The use of high-dose pulse methylprednisolone in rheumatoid arthritis. Unproved therapy

Arch Intern Med. 1985 Aug;145(8):1483-4.

Abstract

Pulse methylprednisolone therapy has been used for the treatment of rheumatoid arthritis. The recent literature describing pulse therapy for this disorder is reviewed. The effects of pulse steroids on the immune system, potential side effects of therapy, and recommendations for its use are presented. Because of the lack of substantial benefit and the possibility of adverse side effects, pulse methylprednisolone therapy should be considered investigational for short-term use in patients with aggressive rheumatoid arthritis undergoing induction therapy with long-term agents such as gold or penicillamine. More study is indicated before generalized use of this modality can be advocated.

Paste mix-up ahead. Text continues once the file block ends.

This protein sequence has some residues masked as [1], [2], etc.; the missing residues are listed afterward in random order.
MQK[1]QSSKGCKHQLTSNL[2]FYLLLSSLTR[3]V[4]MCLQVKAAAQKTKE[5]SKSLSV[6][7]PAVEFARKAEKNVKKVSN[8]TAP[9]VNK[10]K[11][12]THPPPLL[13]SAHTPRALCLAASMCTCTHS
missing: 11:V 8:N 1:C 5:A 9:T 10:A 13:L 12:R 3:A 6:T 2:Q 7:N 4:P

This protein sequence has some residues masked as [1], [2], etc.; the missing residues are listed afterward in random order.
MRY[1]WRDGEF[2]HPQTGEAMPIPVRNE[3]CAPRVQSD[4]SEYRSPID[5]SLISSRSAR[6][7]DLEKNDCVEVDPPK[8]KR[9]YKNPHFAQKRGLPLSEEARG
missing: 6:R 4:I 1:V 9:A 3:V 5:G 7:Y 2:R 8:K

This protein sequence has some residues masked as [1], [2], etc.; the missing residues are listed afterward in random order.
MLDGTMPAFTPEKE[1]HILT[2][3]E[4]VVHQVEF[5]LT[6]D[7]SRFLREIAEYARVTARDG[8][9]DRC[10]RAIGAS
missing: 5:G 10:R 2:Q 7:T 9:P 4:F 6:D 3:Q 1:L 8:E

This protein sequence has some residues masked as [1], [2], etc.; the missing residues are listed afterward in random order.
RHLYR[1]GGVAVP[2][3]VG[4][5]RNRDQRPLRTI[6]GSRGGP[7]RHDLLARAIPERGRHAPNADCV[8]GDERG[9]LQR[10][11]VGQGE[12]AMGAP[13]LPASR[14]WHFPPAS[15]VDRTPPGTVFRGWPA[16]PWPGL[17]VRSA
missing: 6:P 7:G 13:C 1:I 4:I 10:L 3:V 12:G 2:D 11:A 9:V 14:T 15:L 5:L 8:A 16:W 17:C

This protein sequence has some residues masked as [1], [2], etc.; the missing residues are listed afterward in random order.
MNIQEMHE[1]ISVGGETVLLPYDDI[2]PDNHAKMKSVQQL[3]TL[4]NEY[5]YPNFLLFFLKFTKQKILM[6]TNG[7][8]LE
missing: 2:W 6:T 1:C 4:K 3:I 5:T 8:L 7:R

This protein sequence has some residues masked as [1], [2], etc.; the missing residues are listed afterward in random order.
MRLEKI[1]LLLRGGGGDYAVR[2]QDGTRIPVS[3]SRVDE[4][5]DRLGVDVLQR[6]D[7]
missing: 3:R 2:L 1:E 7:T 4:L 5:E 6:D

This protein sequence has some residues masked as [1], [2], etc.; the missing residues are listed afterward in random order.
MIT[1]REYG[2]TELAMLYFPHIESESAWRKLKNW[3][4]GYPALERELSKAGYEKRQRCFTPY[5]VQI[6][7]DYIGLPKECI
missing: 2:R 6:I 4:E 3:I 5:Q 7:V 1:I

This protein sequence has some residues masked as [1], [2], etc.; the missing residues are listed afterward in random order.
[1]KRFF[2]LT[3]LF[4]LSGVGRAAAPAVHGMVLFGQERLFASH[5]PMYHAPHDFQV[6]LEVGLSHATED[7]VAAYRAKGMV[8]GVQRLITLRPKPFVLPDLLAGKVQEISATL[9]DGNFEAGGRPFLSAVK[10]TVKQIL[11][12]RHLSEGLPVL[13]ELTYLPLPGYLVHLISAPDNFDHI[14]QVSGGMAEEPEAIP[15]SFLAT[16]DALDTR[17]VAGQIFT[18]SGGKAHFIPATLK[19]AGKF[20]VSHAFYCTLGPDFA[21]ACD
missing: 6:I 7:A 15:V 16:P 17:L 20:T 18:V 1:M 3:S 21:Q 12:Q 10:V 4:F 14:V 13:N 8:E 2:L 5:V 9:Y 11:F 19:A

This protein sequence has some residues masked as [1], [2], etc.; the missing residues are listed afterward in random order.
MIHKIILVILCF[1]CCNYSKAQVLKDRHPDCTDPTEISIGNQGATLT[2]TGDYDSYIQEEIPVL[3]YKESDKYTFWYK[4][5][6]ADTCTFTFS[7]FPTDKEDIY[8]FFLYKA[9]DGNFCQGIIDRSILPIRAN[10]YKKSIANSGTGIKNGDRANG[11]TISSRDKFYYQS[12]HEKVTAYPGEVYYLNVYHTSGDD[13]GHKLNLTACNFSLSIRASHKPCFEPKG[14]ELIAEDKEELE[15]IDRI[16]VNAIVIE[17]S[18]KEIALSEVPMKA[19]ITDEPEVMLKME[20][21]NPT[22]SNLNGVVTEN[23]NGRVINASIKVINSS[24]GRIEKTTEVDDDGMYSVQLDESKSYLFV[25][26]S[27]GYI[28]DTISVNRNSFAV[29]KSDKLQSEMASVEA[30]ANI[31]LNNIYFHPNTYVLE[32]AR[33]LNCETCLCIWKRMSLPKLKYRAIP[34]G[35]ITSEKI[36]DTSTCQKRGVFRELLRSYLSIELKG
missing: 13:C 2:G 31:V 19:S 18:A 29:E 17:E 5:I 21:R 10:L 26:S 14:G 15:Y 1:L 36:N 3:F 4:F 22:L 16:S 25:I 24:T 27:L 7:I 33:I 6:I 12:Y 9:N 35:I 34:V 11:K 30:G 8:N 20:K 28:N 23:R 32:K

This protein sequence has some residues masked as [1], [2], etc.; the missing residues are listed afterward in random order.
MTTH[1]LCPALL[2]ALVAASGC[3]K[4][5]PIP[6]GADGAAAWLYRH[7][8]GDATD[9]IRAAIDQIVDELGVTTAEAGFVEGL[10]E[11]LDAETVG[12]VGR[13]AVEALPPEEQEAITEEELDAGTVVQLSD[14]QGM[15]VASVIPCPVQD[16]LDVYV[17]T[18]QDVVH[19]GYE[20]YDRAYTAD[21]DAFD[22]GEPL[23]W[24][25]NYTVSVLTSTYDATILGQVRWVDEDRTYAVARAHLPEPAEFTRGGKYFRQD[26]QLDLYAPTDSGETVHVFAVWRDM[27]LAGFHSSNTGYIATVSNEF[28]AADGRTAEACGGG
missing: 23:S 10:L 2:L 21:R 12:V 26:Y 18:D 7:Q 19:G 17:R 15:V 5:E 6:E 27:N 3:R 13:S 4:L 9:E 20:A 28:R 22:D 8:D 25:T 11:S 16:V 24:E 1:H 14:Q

Publication types

  • Clinical Trial

MeSH terms

  • Antigen-Antibody Complex / metabolism
  • Arthritis, Rheumatoid / drug therapy*
  • Arthritis, Rheumatoid / immunology
  • Clinical Trials as Topic
  • Drug Evaluation
  • Humans
  • Methylprednisolone / administration & dosage*
  • Methylprednisolone / adverse effects
  • Methylprednisolone / therapeutic use
  • gamma-Globulins / metabolism

Substances

  • Antigen-Antibody Complex
  • gamma-Globulins
  • Methylprednisolone